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Exclusive: Hedge funds made repeated attempts to invest in Veneto banks - sources
June 23, 2017 / 6:32 PM / 3 months ago

Exclusive: Hedge funds made repeated attempts to invest in Veneto banks - sources

FILE PHOTO: The Banca Popolare di Vicenza headquarters is seen in Vicenza, Italy, March 5, 2016. REUTERS/Stefano Rellandini/File Photo

LONDON (Reuters) - A group of four international investment funds offered to inject 1.6 billion euros ($1.79 billion) of fresh capital into two ailing Italian banks in Veneto at the end of May, sources told Reuters, but their plan was not pursued by Rome along with more recent approaches to be part of a rescue deal.

Investment firms Sound Point Capital, Cerberus, Attestor and Varde submitted a rescue proposal for Banca Popolare di Vicenza and Veneto Banca on May 30, said the sources, who declined to be named as the matter is confidential.

They picked Deutsche Bank to work on the deal, partly due to its expertise with troubled Greek banks.

However the proposal, which was subject to due diligence, was not followed up on by Rome and recent attempts made by the funds to contact the Italian Treasury and restate their interest in the deal went unanswered.

The last conversation with the Treasury was 10 days ago, the sources said, but provided no clarity on whether the funds could play a role.

The government is expected to start liquidation proceedings for the two banks on Friday or Saturday, with retail bank Intesa Sanpaolo (ISP.MI) set to buy their good assets for 1 euro.

The state is likely to foot the bulk of the bill, using taxpayers’ money to take on the lenders’ soured debt.

The consortium led by U.S. hedge fund Sound Point Capital - who has former Goldman Sachs chairman Stephen Friedman as a limited partner - offered to pump in an overall 1.6 billion euros of capital.

Their proposal envisaged about 1.3 billion euros going into new tier one and tier two bonds that the banks would issue to them, and a further 300 million euros into their shares, the sources said.

The offer was briefly discussed with the Italian Treasury in early June but the funds never got a formal response, the sources said, adding recent reports of a possible deal with Intesa came as a surprise.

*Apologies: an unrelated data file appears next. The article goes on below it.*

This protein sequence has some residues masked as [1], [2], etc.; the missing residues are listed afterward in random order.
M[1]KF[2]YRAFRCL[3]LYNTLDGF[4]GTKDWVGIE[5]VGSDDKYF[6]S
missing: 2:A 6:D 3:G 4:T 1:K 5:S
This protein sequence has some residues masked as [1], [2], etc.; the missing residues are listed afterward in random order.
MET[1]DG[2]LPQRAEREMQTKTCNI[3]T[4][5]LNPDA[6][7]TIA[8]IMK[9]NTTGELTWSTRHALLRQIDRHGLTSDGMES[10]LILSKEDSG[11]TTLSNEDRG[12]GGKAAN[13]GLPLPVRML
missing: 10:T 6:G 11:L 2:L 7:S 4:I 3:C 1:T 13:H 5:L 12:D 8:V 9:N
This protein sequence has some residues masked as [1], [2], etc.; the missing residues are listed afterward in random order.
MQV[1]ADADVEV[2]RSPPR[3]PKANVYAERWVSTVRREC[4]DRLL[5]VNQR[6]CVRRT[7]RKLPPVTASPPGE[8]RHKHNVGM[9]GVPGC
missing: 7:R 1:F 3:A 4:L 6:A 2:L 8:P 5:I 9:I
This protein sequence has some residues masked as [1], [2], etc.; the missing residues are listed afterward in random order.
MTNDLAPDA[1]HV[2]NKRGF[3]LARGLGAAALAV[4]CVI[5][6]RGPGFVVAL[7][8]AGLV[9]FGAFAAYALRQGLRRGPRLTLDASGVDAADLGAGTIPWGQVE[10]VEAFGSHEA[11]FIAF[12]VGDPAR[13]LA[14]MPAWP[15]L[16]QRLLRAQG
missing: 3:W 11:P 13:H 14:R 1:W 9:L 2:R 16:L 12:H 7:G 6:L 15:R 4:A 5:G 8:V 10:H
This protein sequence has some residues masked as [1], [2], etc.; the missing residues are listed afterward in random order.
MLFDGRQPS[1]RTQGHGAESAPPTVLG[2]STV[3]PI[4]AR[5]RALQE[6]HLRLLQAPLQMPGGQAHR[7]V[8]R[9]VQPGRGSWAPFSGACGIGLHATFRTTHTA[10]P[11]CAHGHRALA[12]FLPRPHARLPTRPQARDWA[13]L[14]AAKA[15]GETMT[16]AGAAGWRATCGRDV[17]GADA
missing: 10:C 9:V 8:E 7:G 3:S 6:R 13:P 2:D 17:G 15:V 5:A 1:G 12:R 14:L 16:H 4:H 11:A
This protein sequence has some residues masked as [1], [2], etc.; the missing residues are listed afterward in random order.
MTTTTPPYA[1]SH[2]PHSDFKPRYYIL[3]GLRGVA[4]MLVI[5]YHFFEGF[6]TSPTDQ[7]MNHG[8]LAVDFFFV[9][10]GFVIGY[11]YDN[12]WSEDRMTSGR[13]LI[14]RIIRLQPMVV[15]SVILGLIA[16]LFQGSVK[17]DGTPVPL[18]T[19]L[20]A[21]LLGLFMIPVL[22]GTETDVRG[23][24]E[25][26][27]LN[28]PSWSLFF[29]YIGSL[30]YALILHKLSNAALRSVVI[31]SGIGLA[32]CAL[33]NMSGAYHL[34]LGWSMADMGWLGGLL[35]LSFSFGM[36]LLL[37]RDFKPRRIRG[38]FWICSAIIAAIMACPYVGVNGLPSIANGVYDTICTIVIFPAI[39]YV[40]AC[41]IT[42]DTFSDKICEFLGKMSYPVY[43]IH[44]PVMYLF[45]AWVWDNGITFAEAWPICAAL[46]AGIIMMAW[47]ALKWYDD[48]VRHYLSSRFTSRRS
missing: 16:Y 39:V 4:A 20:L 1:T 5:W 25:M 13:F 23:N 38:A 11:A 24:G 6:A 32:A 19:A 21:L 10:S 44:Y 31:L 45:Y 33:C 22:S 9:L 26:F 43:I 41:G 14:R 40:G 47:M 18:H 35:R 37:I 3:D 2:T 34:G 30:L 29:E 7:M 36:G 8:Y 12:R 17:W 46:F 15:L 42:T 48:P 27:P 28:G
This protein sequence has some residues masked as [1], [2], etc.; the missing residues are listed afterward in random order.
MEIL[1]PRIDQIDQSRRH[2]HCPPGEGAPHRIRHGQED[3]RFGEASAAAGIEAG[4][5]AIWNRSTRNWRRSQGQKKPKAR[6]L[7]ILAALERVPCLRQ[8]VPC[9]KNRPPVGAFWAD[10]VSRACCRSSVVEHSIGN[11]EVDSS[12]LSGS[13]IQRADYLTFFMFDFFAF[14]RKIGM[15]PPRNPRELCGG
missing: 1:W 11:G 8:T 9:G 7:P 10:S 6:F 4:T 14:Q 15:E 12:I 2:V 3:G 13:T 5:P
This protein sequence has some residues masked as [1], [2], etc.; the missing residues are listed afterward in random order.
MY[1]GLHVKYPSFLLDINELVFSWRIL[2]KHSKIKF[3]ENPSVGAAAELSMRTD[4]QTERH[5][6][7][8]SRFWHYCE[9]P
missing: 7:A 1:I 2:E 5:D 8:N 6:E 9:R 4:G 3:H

The logo of Veneto Banca bank is seen in Venice, Italy, January 31 2016. REUTERS/Alessandro Bianchi/File Photo

In mid-June the funds told the Treasury they had the flexibility to work on an alternative proposal and team up with Italian lenders Intesa and UniCredit (CRDI.MI), one of the sources said, in the event that the biggest Italian banks formed an investment vehicle and led the rescue of the Veneto banks.

But the Treasury ignored their interest, the source said.

The Bank of Italy, Deutsche Bank and Sound Point Capital declined to comment while the Italian Treasury, the Veneto Banks, Cerberus, Attestor and Varde were not immediately available for comment.

A Banca Popolare di Vicenza sign is seen in Rome, Italy, March 29, 2017. REUTERS/Alessandro Bianchi

As part of the deal, the four funds were hoping to take a 15 percent stake in the two banks and control their governance, the sources said.

“Having control of the governance and management team was a key point,” one source said, adding this might have put off the Treasury.

The four funds worked closely with Popolare Vicenza boss Fabrizio Viola, a former CEO of Monte dei Paschi, who would have played a leading role had the plan succeeded, the sources said.

To proceed the four funds needed at least four weeks to carry out extensive due diligence on the banks’ books whereas Rome was looking for a much faster solution.

Italy has tried for weeks to prevent the two banks, which have a capital shortfall of 6.4 billion euros, from being wound down under European banking rules due to concerns senior bondholders and large depositors would be hit with heavy losses.

However, Rome failed to convince other, healthier lenders, to stump up funds to salvage them.

(This version of the story was refiled to add dropped word in paragraph one)

Reporting By Pamela Barbaglia; Editing by Rachel Armstrong, Adrian Croft and David Evans

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